calls for his dismissal because he noted, among other things, that
the
alleged communist arson, the Reichstag fire of February 1933, was
swiftly followed in Nazi Germany by passage of the Enabling Act,
which
replaced constitutional law with an open-ended state of emergency).

Or the terrifying threat can be based, like the National Socialist
evocation of the "global conspiracy of world Jewry", on myth.

It is not that global Islamist terrorism is not a severe danger; of
course it is.

I am arguing rather that the language used to convey the nature of
the
threat is different in a country such as Spain - which has also
suffered violent terrorist attacks - than it is in America.

Spanish citizens know that they face a grave security threat; what we
as American citizens believe is that we are potentially threatened
with the end of civilisation as we know it.

Of course, this makes us more willing to accept restrictions on our
freedoms.

2. Create a gulag

Once you have got everyone scared, the next step is to create a
prison
system outside the rule of law (as Bush put it, he wanted the
American
detention centre at Guantánamo Bay to be situated in legal "outer
space") - where torture takes place.

At first, the people who are sent there are seen by citizens as
outsiders: troublemakers, spies, "enemies of the people" or
"criminals".

Initially, citizens tend to support the secret prison system; it
makes
them feel safer and they do not identify with the prisoners.

But soon enough, civil society leaders - opposition members, labour
activists, clergy and journalists - are arrested and sent there as
well.

This process took place in fascist shifts or anti-democracy
crackdowns
ranging from Italy and Germany in the 1920s and 1930s to the Latin
American coups of the 1970s and beyond.

It is standard practice for closing down an open society or crushing
a
pro-democracy uprising.

With its jails in Iraq and Afghanistan, and, of course, Guantánamo in
Cuba, where detainees are abused, and kept indefinitely without trial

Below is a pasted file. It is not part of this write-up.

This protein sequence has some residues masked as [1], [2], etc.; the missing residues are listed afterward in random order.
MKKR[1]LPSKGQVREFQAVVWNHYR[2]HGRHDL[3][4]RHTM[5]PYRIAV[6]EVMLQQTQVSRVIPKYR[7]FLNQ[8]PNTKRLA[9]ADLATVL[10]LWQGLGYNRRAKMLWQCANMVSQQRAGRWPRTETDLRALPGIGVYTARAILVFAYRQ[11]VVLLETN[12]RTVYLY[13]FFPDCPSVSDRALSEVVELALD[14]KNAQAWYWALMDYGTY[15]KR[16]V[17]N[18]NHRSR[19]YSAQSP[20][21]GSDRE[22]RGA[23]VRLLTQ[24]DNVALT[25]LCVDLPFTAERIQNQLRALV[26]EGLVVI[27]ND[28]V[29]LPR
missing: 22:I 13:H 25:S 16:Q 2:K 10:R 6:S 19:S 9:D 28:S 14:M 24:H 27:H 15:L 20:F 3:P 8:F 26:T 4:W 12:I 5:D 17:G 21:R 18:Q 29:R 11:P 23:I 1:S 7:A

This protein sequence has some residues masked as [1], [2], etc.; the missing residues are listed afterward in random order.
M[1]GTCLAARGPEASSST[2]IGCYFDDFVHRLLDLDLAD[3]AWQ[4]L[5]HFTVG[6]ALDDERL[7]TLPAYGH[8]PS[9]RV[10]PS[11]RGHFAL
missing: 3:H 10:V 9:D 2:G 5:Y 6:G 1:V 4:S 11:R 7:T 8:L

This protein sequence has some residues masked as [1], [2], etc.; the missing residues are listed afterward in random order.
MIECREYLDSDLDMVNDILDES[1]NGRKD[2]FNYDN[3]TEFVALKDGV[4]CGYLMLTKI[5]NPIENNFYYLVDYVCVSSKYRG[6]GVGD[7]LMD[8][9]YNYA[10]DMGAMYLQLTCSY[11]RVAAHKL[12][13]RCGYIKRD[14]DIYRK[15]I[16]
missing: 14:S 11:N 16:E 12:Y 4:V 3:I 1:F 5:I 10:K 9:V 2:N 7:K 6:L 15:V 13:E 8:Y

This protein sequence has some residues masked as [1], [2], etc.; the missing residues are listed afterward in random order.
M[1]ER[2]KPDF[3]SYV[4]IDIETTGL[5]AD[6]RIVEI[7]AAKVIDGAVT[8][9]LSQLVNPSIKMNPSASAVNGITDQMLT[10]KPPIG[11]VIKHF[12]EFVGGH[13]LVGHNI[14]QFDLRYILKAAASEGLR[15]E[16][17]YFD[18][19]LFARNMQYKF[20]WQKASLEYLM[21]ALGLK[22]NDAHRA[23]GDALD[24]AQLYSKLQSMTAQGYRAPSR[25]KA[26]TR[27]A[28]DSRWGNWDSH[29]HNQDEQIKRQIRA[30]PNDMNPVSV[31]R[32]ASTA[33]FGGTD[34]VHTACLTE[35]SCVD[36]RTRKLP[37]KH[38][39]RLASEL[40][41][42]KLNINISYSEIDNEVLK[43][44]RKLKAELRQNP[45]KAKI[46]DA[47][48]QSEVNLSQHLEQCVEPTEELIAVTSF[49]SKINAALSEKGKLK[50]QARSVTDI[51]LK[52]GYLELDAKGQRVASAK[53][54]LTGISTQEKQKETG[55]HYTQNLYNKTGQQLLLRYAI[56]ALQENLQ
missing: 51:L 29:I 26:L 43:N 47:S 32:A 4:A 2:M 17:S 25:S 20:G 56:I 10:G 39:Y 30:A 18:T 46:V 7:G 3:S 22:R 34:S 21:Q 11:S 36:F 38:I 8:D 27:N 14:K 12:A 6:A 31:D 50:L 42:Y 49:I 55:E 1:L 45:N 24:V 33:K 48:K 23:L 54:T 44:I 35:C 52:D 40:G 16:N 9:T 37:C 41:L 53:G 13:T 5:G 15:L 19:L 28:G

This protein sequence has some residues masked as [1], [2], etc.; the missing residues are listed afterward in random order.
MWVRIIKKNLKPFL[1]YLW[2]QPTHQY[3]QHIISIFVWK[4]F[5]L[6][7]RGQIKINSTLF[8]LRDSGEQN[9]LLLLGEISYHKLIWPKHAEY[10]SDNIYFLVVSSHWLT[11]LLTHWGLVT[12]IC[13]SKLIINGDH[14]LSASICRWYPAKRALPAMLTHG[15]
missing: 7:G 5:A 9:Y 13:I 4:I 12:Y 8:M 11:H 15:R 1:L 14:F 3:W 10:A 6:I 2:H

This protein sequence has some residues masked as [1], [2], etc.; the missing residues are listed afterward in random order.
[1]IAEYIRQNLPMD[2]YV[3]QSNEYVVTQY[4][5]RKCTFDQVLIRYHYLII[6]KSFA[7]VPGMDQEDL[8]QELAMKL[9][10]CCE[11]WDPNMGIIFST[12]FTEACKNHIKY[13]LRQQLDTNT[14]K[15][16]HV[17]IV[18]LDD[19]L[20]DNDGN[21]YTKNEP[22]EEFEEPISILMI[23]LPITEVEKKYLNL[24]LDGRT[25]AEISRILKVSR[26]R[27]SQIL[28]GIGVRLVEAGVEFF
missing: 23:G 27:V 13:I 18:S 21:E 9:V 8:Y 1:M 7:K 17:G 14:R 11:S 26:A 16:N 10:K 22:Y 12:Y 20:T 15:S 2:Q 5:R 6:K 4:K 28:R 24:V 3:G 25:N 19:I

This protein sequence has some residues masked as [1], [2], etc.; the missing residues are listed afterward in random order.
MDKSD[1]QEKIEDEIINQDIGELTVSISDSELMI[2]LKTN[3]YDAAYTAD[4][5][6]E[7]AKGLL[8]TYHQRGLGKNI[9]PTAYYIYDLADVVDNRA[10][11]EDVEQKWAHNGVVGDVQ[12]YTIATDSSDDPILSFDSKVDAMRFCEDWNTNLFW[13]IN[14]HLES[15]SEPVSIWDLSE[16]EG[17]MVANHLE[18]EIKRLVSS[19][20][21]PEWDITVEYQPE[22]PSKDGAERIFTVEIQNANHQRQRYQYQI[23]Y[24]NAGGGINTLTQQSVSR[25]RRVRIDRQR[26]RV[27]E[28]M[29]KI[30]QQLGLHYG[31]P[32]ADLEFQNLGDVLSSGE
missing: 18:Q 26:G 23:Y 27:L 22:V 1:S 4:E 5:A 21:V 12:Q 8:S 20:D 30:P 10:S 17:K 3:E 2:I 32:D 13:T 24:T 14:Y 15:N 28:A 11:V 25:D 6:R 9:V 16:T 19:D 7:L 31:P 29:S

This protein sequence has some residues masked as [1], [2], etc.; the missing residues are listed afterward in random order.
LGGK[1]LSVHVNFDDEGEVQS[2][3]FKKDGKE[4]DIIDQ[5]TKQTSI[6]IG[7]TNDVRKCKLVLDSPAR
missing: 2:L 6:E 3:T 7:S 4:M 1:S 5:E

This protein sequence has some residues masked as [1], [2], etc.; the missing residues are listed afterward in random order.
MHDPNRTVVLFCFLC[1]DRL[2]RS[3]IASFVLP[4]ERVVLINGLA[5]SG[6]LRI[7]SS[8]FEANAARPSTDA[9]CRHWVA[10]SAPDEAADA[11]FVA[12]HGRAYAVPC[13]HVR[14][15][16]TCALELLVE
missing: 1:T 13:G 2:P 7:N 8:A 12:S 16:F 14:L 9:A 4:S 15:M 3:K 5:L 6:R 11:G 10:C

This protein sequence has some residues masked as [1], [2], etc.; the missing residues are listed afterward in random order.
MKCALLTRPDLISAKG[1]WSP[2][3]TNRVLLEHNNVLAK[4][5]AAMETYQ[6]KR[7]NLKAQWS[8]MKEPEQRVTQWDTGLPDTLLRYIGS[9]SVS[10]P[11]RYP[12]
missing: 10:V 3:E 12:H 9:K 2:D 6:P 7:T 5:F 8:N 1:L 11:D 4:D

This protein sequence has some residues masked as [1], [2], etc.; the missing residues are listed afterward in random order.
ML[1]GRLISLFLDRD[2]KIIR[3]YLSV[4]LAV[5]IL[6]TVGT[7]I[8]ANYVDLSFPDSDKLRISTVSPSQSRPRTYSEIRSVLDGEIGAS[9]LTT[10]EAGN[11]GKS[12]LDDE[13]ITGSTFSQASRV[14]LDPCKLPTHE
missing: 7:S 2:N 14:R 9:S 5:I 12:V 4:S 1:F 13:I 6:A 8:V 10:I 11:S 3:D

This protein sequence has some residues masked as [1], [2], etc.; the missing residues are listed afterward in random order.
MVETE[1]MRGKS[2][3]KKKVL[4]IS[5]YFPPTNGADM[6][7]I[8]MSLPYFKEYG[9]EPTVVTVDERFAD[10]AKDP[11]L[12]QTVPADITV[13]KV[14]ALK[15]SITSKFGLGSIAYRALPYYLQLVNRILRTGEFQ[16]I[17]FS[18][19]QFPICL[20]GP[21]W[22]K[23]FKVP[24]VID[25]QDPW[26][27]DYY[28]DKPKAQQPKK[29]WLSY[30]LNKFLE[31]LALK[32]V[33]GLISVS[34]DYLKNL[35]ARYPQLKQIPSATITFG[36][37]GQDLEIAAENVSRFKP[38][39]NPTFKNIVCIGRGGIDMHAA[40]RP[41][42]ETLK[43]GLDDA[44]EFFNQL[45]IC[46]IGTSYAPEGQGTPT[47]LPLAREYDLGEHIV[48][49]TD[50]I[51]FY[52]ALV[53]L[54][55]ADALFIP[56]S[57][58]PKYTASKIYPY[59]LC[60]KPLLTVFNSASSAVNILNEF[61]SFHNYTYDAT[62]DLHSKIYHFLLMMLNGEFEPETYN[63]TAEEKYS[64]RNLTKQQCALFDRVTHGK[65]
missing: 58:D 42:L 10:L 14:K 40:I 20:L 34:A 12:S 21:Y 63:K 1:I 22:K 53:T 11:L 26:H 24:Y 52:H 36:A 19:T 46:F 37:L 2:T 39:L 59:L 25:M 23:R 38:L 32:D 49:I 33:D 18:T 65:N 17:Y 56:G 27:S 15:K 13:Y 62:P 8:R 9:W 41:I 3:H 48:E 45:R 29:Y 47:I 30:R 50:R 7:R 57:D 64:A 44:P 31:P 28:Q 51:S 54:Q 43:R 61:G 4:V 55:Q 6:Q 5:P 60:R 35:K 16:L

and without access to the due process of the law, America certainly
has its gulag now.

Bush and his allies in Congress recently announced they would issue
no
information about the secret CIA "black site" prisons throughout the
world, which are used to incarcerate people who have been seized off
the street.

Gulags in history tend to metastasise, becoming ever larger and more
secretive, ever more deadly and formalised.

We know from first-hand accounts, photographs, videos and government
documents that people, innocent and guilty, have been tortured in the
US-run prisons we are aware of and those we can't investigate
adequately.

But Americans still assume this system and detainee abuses involve
only scary brown people with whom they don't generally identify.

It was brave of the conservative pundit William Safire to quote the
anti-Nazi pastor Martin Niemöller, who had been seized as a political
prisoner:

"First they came for the Jews."

Most Americans don't understand yet that the destruction of the rule
of law at Guantánamo set a dangerous precedent for them, too.

By the way, the establishment of military tribunals that deny
prisoners due process tends to come early on in a fascist shift.

Mussolini and Stalin set up such tribunals.

On April 24 1934, the Nazis, too, set up the People's Court, which
also bypassed the judicial system:

prisoners were held indefinitely, often in isolation, and tortured,
without being charged with offences, and were subjected to show
trials.

Eventually, the Special Courts became a parallel system that put
pressure on the regular courts to abandon the rule of law in favour
of
Nazi ideology when making decisions.

3. Develop a thug caste

When leaders who seek what I call a "fascist shift" want to close
down
an open society, they send paramilitary groups of scary young men out
to terrorise citizens.

The Blackshirts roamed the Italian countryside beating up communists;
the Brownshirts staged violent rallies throughout Germany.

This paramilitary force is especially important in a democracy: